Every week there is a report in the newspapers that a cure for dementia is just around the corner. As a gerontologist for more than 38 years, I have been waiting behind far too many corners. I have realised that there will never be one solution to dementia.

The way that science works is that we learn a lot about a multitude of specific mechanisms. Eventually all these different streams of knowledge come together to change our view of that disease – what Thomas Kuhn called “scientific revolutions”. This happens infrequently, and with dementia it still has not happened yet.

We still do not have a good idea of how the disease emerges and progresses. There are many conflicting studies and as yet we only have a general idea of what happens in the brain. Without this knowledge we continue guessing. One complication with the brain is that there are many causes that can result in a similar looking problem. And with the brain – being the most complex organ known in the universe – there are an impressive number of things that can go wrong.

The adult human brain has some 86 billion neurons. Each neuron has between 1,000 to 10,000 connections (synapses), making a total of 125 trillion synapses in the cerebral cortex alone. This is a thousand times the number of stars in our galaxy.

Now with each synapse there might be 1,000 micro switches. That makes over 125,000 trillion switches. A trillion has four groups of 000s (1,000,000,000,000). Numerous diseases can influence something so complex. So although the common view that there are some protein problems with the brain (plaques and tangles) that are more common among people with dementia, there are people who live well regardless of the plaques and tangles in their brain.

Studies have shown that there are multiple traumas that can infect and damage the brain; and that this damage can either be fixed by the brain itself, or it can grow to infect other parts of the brain.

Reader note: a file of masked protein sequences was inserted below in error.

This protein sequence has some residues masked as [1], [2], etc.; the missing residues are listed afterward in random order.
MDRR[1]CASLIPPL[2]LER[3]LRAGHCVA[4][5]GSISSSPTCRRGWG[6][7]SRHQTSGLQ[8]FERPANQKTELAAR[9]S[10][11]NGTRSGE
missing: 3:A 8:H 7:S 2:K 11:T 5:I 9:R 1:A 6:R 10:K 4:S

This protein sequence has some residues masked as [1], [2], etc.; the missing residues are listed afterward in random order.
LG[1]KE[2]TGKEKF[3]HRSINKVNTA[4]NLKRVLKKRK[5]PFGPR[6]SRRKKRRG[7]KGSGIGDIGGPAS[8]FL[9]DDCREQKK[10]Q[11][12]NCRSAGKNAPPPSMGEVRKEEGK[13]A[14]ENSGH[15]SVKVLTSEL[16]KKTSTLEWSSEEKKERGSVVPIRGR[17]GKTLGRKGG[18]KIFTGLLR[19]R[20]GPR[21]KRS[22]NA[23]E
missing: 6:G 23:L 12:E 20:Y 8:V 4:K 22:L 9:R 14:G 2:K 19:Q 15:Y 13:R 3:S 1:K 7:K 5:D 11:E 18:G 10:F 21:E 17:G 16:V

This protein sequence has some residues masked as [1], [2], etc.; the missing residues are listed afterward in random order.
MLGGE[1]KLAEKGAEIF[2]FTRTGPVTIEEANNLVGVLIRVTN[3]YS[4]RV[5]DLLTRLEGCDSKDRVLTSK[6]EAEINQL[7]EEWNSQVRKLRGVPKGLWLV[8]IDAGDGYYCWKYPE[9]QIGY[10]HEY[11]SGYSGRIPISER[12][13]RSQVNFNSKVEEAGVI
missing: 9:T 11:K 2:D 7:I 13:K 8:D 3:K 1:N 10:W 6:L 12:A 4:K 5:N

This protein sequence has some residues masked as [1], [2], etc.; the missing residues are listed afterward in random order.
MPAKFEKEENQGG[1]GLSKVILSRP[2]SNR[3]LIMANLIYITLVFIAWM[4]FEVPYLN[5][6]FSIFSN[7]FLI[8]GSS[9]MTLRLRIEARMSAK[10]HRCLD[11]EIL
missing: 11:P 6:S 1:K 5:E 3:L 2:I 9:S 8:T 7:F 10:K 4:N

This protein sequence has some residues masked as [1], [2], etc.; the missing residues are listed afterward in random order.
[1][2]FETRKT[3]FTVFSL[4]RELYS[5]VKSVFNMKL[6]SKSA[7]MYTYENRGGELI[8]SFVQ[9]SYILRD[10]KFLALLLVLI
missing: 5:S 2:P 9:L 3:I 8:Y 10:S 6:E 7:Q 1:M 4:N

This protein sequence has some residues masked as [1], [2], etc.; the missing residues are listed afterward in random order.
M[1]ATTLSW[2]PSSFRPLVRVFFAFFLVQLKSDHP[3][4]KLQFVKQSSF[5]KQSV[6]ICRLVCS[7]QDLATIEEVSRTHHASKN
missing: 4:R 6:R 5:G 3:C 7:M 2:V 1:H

The initial trauma that starts most de­men­tias is unknown. Although most of the research focuses on genetic mechanisms, there is growing evidence that other, more relevant mechanisms: viral (HIV/AIDS, herpes simplex virus type I, varicella zoster virus, cytomegalovirus, Epstein-Barr virus), bacteria (syphilis and lyme-disease/borrelia), parasites (toxoplasmosis, cryptococcosis and neurocysticercosis), behaviour (alcohol, cigarette smoking, recreational drugs, concussion), environmental elements (possibly aluminium), infections (possibly prions such as in Cretchfeldt-Jakobs disease), vascular causes (stroke, multiple-infarct dementia, hydrocephalus, injury and brain tumours) and emotional trauma (abuse and depression). There are numerous studies, in their thousands, that correlate all of these factors with dementia.

All these variables – genetic, viral, bacteria, behaviour, environmental, vascular and emotional – act as a trauma, a shock, to the brain, affecting it independently or in combination. There might be other traumas that are as yet unidentified. But once there is a trauma to the brain, then the brain reacts in a very specific way. Researchers a century ago reported that there was a shadow, a halo caused by the trauma. Clinically, this is referred to as a penumbra.

The only cure will come from making our lives safer and healthier. Such a cure remains too far away

There seem to be two possible ways to stop the spread of this shadow if it is caught early enough. One method is for the brain itself to grow new cells to compensate. This is known as cerebral plasticity, or neurogenesis – potential for neurons and glial cells to grow. The second method is for the brain to get enough oxygen and energy to survive and grow. This is known as perfusion.

Taking a simple pill, however effective, might be beneficial but it can never cure dementia because there are many causes of it and they have many routes that lead to the expression of the disease. By accepting the evidence of multiple ways that can start the disease, which no pill can cure, then we start seeing the problem as a public health issue.

We can reduce dementia initially by reducing and lowering the exposure to traumas through education and laws. Reduction of concussions (in sport, military, recrea­tional activities) should be made a priority. Programmes that reduce smoking, heavy drinking, as well as environmental toxicity, will promote a healthier brain.

Increasing physical activity provides an incentive for families to promote daily activities among adults of all ages. City walkability programmes and social engage­ment programmes all promote walking, swimming, light exercise, gardening, dancing, music and other brain exercise all have protective factors as well as show promise of reversing early stages of the disease.

Adjusting the focus onto the public health arena educates us to stop looking for a pill to cure dementia. The only cure will come from making our lives safer and healthier. Such a cure sadly remains too far away from any corner.

Mario Garrett was born in Malta and is currently a professor of gerontology at San Diego State University in California, US.

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